American music of the best kind usually is made by bands who either are heavily leaning towards Anglo/European influences or who are good at what we're really good at- pop psych. I'd probably put Brian Wilson and his brilliant music in my top 5, but even he doesn't give me the same kind of healing spirit I get from Europe. Bands like Popol Ace from Norway, Blond from Sweden, Stratovarius from Finland, and the also Finland first album masterpiece by Tasavallan Presidentti along with the best Canadian records are so warm sounding and inviting I have a huge soft spot for them and love that kind of music. Some people complain about the Germans and Scandinavians. They complain about the vocals and about the music being "oppressive," but dealers like that are shallow thinking nobodies whose opinion doesn't mean one thing to me. I will readily admit that the German psychedelic/progressive bands grew to be a favourite kind of music over a long period, but I've not looked back since I started collecting the best they have which is a lot of bands. Scandinavia I always had a soft spot for and let me not leave out Dutch bands some of whom are astonishingly good. A German band like Virus won't be for everyone, but you surely won't get an illness if you listen to their best of their two albums THOUGHTS. I don't mind dark lyrics if they are good. English was not the first language for European bands, but in the northern part of Europe most bands sang in very good English and wrote very interesting although oftentimes somewhat downtrodden texts. My two best phone friends now are German soldiers and when Denis is around we talk often sometimes. I always love going to Montreal and no trip is complete without visiting him. We've made a tradition too of going out to dinner together. Never believe what people say about Canadians- Americans really are just jealous and you won't get slammed in Quebec if your French isn't perfect. I always try to use the little that I know, but my experience has been mainly very kind people up there. I've also never met a single Scandinavian I haven't loved. I also like Russians, but they never have had a chance to make really good music because their poor country is one tragedy after another. I had a Siberian best friend a long time ago and we'd always hang out with each other and I got him huge into one of my favourite bands for almost my whole life- Europe who of course came from Sweden. The culture is rich and detailed in Europe. It is a sense of huge pride and sadness in many countries none more so than Germany. I love Europe, I love Canada, but I find that the love emotion for people overrules the hate emotion more for me as long as they are good people who try to do something worthwhile in the world.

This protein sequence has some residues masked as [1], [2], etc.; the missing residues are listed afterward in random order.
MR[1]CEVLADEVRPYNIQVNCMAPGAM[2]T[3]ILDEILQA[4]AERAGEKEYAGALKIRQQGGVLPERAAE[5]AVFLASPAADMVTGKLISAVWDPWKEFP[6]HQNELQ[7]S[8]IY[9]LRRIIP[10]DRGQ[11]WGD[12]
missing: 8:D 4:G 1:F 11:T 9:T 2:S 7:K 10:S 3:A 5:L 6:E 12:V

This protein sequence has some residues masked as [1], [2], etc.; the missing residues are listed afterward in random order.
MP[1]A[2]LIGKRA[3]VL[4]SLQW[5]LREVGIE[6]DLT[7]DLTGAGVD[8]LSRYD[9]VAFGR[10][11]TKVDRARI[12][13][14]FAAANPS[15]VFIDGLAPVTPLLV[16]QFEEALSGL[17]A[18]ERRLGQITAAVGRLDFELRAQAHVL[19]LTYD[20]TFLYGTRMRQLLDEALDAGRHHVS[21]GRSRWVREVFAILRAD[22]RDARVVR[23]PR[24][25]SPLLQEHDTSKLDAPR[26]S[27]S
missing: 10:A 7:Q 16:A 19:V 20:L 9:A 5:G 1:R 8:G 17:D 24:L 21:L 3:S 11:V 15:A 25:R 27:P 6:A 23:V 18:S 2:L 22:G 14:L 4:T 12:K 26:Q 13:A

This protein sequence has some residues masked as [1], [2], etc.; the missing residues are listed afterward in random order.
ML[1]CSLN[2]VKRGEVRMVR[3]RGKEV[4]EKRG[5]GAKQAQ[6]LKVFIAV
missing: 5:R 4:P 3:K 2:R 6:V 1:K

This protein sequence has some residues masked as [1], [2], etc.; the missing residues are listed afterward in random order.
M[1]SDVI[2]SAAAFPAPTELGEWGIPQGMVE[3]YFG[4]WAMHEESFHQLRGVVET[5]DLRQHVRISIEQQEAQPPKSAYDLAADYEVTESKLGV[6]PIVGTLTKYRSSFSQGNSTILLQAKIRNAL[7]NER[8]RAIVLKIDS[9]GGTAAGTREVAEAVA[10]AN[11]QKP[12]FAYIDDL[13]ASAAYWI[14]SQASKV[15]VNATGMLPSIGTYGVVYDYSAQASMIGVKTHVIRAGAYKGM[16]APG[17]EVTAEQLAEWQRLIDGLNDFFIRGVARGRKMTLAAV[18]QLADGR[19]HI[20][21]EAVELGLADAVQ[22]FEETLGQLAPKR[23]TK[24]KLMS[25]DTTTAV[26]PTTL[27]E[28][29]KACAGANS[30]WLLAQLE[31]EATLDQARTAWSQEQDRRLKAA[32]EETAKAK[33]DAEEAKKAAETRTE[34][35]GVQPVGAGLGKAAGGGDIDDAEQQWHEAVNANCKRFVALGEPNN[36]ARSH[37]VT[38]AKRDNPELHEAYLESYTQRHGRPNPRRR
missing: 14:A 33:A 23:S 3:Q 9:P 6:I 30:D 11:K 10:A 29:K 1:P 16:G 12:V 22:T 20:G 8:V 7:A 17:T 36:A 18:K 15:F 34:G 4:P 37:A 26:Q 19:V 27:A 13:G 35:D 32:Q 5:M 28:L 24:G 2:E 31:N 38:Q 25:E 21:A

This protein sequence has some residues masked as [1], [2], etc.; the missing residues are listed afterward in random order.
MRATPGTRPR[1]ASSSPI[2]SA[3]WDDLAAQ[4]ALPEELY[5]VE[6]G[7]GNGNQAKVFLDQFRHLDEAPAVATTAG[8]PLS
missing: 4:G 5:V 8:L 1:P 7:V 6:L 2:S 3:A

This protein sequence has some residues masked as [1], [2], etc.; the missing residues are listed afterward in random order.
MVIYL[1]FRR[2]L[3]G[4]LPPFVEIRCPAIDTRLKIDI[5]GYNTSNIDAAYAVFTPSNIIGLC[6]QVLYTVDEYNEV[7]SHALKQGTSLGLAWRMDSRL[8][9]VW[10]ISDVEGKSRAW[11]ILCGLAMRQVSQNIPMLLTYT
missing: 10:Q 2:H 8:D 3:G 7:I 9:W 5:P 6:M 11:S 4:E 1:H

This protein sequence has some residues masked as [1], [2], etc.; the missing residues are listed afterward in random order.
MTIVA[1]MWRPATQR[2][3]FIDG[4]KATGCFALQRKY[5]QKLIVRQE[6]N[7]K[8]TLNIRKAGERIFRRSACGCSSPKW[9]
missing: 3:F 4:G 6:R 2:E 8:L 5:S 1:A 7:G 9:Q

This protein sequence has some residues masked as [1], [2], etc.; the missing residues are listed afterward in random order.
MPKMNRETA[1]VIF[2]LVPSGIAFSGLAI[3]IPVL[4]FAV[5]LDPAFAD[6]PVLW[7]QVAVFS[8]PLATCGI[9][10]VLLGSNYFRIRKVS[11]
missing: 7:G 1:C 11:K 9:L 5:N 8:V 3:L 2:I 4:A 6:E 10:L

Getting back to my birthday I did great the previous day at the one record store that is really worth my while to go to and I had the best visit there in quite some time. We drove back listening to the great Canadian band Klaatu's MAGENTALANE and Klaatu are a band that loom large in my musical history.  I knew I'd be getting some great music for my birthday the next day, but just how brilliant I didn't know until that beautiful morning in a so far beautiful spring.